My time spent in Lebanon was split between Beirut and Tripoli where the food initiative I helped create with the Sadalsuud Foundation is located. Tripoli is an ancient settlement dating back to 1400 BCE. Its cultural and economic landscapes have been shaped by Phoenecian, Hellenic, Roman, Mamluk, and Ottoman rule (just to name a few). It was once considered the port of Aleppo and benefitted from both sea and caravan trade. It is located a mere 40 km from the Syrian border and has a longstanding kinship with its neighboring country.
Tripoli represents a predominantly Sunni population and has most recently suffered political and social instability due to the civil war in Syria. In the shadow of peaceful trade, Tripoli shares a violent past with its neighbor fraught with sectarian tension. Tripoli's current reality is precluded by the Lebanese civil war in the 70's and the Syrian government's subsequent Sunni punishment within Lebanon's border. It is a complicated story of religious suppression mixed with rebel jihadist recruitment against Syrian President Bashar al Assad's regime. Although Tripoli has not experienced fighting in nearly two years, its streets are thick with heavily armed checkpoints replete with machine guns and tanks standing guard at all hours. It is no wonder Tripoli's industry and trade have waned significantly since its once prosperous existence. It is now located within what is considered the poorest region in the country. Despite these challenges, it is a loyal producer of excellent olive oil soaps, hand hammered copper, and cheap, high quality citrus. It is also home to some of the most gracious and welcoming people with whom I had the chance to share a meal (or three).
The vegetable and fruit market is situated in the middle of a disordered thruway of horn happy traffic. Perched above a trash choked stream are abundant displays of jeweled blood oranges, plump kumquats, glistening pomegranates, sweet and sour lemons, massive pomelos, and mandarin oranges I snacked on habitually throughout my stay. Piled high onto carts and spilling from the trunks of dusty old cars, you can purchase 5 kilo of blood oranges for a mere $1.33 in a haggle-free transaction. A few extra are always included in the enigmatic gesture of Middle Eastern generosity. This amounts to about twelve (12!!!) pounds of blood oranges.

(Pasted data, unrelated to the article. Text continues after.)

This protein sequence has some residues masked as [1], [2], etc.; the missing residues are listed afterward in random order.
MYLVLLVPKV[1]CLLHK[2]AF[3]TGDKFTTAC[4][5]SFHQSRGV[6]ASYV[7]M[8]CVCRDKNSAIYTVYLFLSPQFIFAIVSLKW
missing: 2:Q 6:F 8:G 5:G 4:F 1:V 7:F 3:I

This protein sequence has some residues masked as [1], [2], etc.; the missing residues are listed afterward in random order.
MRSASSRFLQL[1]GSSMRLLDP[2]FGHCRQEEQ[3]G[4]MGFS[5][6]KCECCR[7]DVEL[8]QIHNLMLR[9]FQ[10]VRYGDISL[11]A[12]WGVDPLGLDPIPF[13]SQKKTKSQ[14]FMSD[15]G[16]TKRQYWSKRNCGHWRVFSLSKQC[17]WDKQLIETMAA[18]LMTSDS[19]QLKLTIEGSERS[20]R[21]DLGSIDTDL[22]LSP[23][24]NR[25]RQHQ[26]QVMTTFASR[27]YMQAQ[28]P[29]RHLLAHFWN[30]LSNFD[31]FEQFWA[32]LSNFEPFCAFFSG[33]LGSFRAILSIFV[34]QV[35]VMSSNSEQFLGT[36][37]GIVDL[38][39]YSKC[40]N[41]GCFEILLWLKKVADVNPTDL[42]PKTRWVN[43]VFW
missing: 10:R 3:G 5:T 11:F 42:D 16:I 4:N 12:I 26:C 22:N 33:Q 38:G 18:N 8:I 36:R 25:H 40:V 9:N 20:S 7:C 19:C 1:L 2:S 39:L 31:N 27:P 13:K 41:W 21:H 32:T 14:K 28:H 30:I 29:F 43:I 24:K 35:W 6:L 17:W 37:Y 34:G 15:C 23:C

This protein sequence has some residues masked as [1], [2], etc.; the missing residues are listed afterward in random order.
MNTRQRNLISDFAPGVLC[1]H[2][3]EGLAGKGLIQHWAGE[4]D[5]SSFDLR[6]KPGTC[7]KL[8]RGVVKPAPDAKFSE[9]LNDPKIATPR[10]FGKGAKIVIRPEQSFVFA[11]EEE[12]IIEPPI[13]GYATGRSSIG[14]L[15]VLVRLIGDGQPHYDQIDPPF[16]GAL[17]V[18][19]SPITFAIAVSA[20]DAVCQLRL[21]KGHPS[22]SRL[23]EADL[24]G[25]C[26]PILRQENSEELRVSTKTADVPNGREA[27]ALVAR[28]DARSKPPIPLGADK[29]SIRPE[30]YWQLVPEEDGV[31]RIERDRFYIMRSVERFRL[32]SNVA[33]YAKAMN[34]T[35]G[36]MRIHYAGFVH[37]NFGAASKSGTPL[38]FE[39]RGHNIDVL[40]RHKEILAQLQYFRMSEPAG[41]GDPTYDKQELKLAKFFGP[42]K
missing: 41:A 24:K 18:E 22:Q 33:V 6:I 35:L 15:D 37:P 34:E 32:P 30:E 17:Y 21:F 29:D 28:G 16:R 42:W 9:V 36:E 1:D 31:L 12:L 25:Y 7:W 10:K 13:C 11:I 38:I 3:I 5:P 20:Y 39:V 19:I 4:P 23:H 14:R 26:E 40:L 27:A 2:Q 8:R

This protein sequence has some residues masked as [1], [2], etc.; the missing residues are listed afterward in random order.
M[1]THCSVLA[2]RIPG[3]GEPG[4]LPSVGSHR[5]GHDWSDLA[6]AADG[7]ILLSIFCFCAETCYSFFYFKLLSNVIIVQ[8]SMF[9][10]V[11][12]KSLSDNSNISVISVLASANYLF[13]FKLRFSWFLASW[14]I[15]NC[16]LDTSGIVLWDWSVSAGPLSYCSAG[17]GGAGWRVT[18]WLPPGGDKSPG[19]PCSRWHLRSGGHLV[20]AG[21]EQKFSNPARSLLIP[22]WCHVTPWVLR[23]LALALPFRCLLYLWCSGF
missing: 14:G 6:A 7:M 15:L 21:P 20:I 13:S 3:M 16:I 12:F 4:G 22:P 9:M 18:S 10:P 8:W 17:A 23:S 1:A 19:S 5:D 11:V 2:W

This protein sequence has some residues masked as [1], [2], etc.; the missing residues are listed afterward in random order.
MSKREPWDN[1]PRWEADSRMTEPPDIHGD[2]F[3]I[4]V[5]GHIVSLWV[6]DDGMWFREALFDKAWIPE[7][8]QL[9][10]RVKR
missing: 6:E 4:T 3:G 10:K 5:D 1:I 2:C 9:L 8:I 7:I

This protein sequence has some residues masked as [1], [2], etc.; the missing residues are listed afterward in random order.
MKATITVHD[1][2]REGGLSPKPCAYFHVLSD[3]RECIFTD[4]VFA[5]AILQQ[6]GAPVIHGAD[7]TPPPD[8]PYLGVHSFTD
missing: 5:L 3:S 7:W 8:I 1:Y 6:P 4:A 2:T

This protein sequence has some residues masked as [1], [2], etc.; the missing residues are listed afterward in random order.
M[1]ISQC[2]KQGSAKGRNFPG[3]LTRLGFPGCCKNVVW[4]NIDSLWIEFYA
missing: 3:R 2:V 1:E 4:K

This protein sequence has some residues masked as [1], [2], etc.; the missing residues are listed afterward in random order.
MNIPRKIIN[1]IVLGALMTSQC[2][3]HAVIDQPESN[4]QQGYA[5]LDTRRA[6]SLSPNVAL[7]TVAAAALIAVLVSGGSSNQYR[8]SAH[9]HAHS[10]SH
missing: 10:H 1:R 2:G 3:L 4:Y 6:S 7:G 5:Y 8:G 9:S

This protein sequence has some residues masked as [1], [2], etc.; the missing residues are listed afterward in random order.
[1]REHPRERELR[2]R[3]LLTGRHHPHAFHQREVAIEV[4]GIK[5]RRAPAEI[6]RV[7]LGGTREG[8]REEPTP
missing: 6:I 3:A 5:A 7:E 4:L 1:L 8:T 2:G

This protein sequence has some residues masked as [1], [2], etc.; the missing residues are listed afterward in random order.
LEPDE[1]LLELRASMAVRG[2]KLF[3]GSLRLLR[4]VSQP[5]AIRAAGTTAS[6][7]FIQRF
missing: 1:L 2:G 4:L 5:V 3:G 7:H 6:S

Some days we would miss the best selection of produce due to power outages and cold temperatures that thwarted our bread proofing schedule. We would wander instead into the souk in search of provisions and supplies where we always stumbled upon a new surprise, including these ornate pigeons cooped in company with crates of oranges.
It took little more than an inquisitive smile for this broker to entertain us with their beautiful flight. Pigeon breeding is a common past-time of the working class Middle East, particularly of the Sham (countries included in the Levant). It is not uncommon to glance skyward in dusky twilight to see flocks arched in graceful silhouette. Faint whistle calls trail their circular turns. This romantic contrast to the chaos of such violent regional history is perhaps what reinforces the devotion to these birds.
It was irresistible to widen our product offering with the abundance of fresh fruits available. In the Lebanese tradition of making mouneh (seasonal preserves) we experimented with marmalade, quince, and a fennel jam recipe from my upcoming title Toast & Jam. The four women we trained expertly organized themselves to slice and dice pot after pot. The aroma kept us all in good spirits, even on the most challenging days.